Mediating the Neoliberal Nation: Television in Post-Apartheid South Africa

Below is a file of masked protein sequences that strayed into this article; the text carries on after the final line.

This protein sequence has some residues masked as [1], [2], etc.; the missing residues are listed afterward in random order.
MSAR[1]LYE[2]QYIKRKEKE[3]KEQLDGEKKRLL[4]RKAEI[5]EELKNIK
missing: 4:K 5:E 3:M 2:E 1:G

AbstractTelevision, with its depictions of the dramas of everyday life, provides a compelling medium for building a normative national consciousness. Since television first arrived in South Africa in the mid-1970s, it has influenced the countrywide belief system, first as an apparatus of apartheid and later as an intended voice of the New South Africa. Today, South African television provides an image of South Africa that serves the government’s attempts to construct a nation out of a divided past. In addition to entertaining, television programming aims to foster national unity through the redressing of historical wrongs and to encourage economic growth and foreign investment. Through an examination of the political economy of television in South Africa, I discuss how television produces, performs, and contests the post-apartheid South African nation. Using the theoretical framework of feminist, poststructural, and cultural geography, as well as work in cultural studies and anthropology, I will address Wendy Larner’s (2003) call for geographers to examine the multiplicity of neoliberalism’s production and performance across space.
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